My early days of film photography started in 1998, well actually earlier in 1978! I got hold of my parents Kodak Instamatic 33 camera and shot 24 frames of our pigeons we kept. When caught out, I claimed that I only shot 2 frames and got a hiding for that! Later, around 1982, our family friend Rob, gave me a Kodak Junior to try out.
After getting married in 1998 and going on honeymoon to the Kruger National Park; spending how many hours in the heat waiting for the proverbial hippo yawn to take place at Kanniedood Dam in the North of the park, snapping the shot with a point and shoot camera, feeling elated about it, did I think that I had made it big!
The joke was, after returning home, and developing the film, finding out to my absolute HORROR, that the hippo was merely the size of a match stick head in a postcard size print! It looked NOTHING like the coffee table books I had seen!! It was there and then that I decided to purchase my first real film camera! This was to be a Pentax MZ-50 with a 80-320mm lens for wildlife. I then bought a Tamron 28-200 for all other purposes. I shot a lot of wildlife, sport and weddings on film at that time. The film photography bug had bitten!
My favourite film for film photography was Agfa Professional Film. I especially enjoyed the slow Agfa Ultra 50 for extremely punchy colours and ultra fine grain. This was a fine arts film with an exaggerated color palette; skin tones will appear orange, so this was not for photographing people (unless you like orange faces!), but perfect for landscapes and other subjects. My other choice was Agfa Optima II Prestige ISO 100, 200 and 400, of which I still have an unopened roll of Agfa Optima II Prestige ISO 400 in the fridge. By keeping film in the fridge, it helps prevent it from ageing as it is under a constant temperature.
The Pentax later grew up and became a Nikon F90X, which I still have and use today. This was my first introduction to Nikon gear. I am glad I had my foundations of photography based on film photography. In the day, film was expensive and every frame had to count, more so professional film. There was no image preview, no delete and try again, everything was manual. Exposures had to be perfect, if you weren’t sure you could work off of sunny f/16 or ISO 100 for sunny days, ISO 200 for cloudy days, ISO 400 for rainy days and sport, and ISO 800 for night shots. Another trick was to check the persons pupils for the amount of dilation and then determine your f-stop accordingly.
I then went on to join ELPS and grew photographically. We were required to complete set subjects for the month until our next meeting. Above that we had to shoot in different film mediums; that being monochrome, slide or transparency and film. That being said, we had to shoot in different genrés to stretch and extend ourselves; this forced one to grow photographically. Once our goals and objectives were achieved, we were then promoted to the next level. Ultimately, one could achieve a licentiate through PSSA.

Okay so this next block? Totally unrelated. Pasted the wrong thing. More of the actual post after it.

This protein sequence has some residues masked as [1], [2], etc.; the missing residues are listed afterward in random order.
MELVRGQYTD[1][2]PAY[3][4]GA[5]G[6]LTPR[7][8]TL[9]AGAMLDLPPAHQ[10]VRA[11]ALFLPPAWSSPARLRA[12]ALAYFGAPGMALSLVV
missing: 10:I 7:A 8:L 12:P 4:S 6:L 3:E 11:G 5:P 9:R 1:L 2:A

Later came photographic competitions, my inspiration was the Agfa Wildlife Competition, the entrants of the day were Richard du Toit, Nigel Dennis to name a few. I never made the grade for the Agfa Wildlife, but did excel locally though.
Finally came publications in local magazines SA 4×4 Magazine.
Click on the images and articles for full view.
December 2004 – Full page spread 62; single pages 63, 64.
December 2005 – Single page 42 and 47
February 2006 – Double page spread – pg 46, 47; single pages 48 and 51.
I entered a competition run by Buffalo City Tourism in 2002 in East-London and came out tops with an aerial shot of the East-London breakwall, unfortunately the second shot wasnt sharp, as this was taken from a rather windy and bumpy helicopter ride on the day. I would have preferred this to have been the winning shot.
Thankfully film photography is not dead, and I can still shoot film. If you havent tried film, I suggest give it a try, you will grow in leaps and bounds, as it will slow you down to think about your composition, your settings etc. Another thing, it may even offer you a better marketing strategy to say that you shoot film, not many people do these days.
Winning shot on the board.
I hope you will be inspired by this blog to try film photography, furthermore to push yourself past your expectations, who knows, perhaps your images would appear in a recognised magazine too.
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